Brexit is unfolding as an unmitigated disaster. Never has the British political establishment looked more dysfunctional, confused and weak. But as big a deal as Brexit undoubtedly is, it is only part of a bigger picture. The economic self interest of some very wealthy individuals is aligned with the Russian policy of weakening democratic structures and institutions on a global scale. Weakening tax and safety regulations is part of these people’s agenda, so too climate change denial and protecting the interests of the fossil fuel industries.
For those of us wanting a more peaceful, socially just, democratically accountable and ecologically sustainable future, where do we look? Economic equality is fundamental, and it was the rising inequality linked to globalization that led to the vulnerability of the liberal institutions to be attacked. It has been easy for the far right to tap into people’s anger and insecurities. How best to achieve radical equality and all the other goals to which this blog aspires?t
A few weeks ago I watched the film ‘Accidental Anarchist’, the account of Carne Ross’s trajectory from career diplomat to advocate of anarchism. A very powerful film and one I’d highly recommend. We certainly need more grassroots self organising democracy. Practically the most many of us can do is to engage in as many grassroots organisations as possible, but in the context of states such as the UK this has little effect on government. We do need good politicians and good journalists to expose the wrongdoing and to propose better ideas and policies. We need better technological options in order to pollute less, more grassroots organizations to help us effect bottom up change. Last week the Green MEP Molly Scott Cato spoke in Hereford to a packed hall on the subject of Brexit, and she was excellent. Do read her Bad Boys of Brexit. Also see her new Brexit Syndicate website.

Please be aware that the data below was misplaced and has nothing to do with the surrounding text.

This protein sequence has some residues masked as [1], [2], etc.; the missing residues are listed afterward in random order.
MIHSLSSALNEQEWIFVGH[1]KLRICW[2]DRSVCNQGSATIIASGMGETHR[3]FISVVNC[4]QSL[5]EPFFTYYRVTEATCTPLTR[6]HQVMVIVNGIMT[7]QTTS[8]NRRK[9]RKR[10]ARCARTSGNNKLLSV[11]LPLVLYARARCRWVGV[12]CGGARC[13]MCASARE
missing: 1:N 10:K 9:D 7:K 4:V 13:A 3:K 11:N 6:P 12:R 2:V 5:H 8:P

As the UK disintegrates into chaos, many countries are flourishing. Sweden has just reached its 2030 renewable energy goal twelve years ahead of schedule; its policies on everything from pollution reduction to economic equality seem to be working well. Its system of proportional representation has resulted in a very well functioning red/green coalition government. In ‘Why Nations Fail: the origins of power, prosperity and poverty’ Daron Acemoglu and James A Robinson argue that the Glorious Revolution of 1688 when the English invited to Dutch to have our throne was a critical turning point in the growth of democracy in England. Might now be the time to say our main political parties are simply failing us? Should we simply invite the Swedes to run our country until we can get our act together? Of course I say this at least partly in jest, but we do certainly have a lot to learn from the Swedes about democracy, equality and sustainability. The EU is such an important institution where countries can learn from each other and collectively strive to improve the future for all of us.
Molly Scott Cato quoted the Joni Mitchell lines ‘you don’t know what you’ve got till it’s gone’. Only now that we are on the verge of leaving the EU are many people realizing what a good institution it is in many ways, and how it is worth staying in and working with our European friends to continually improve it. I feel the public mood swinging strongly against Brexit and the ghastly clique in whose interests Brexit is being pursued.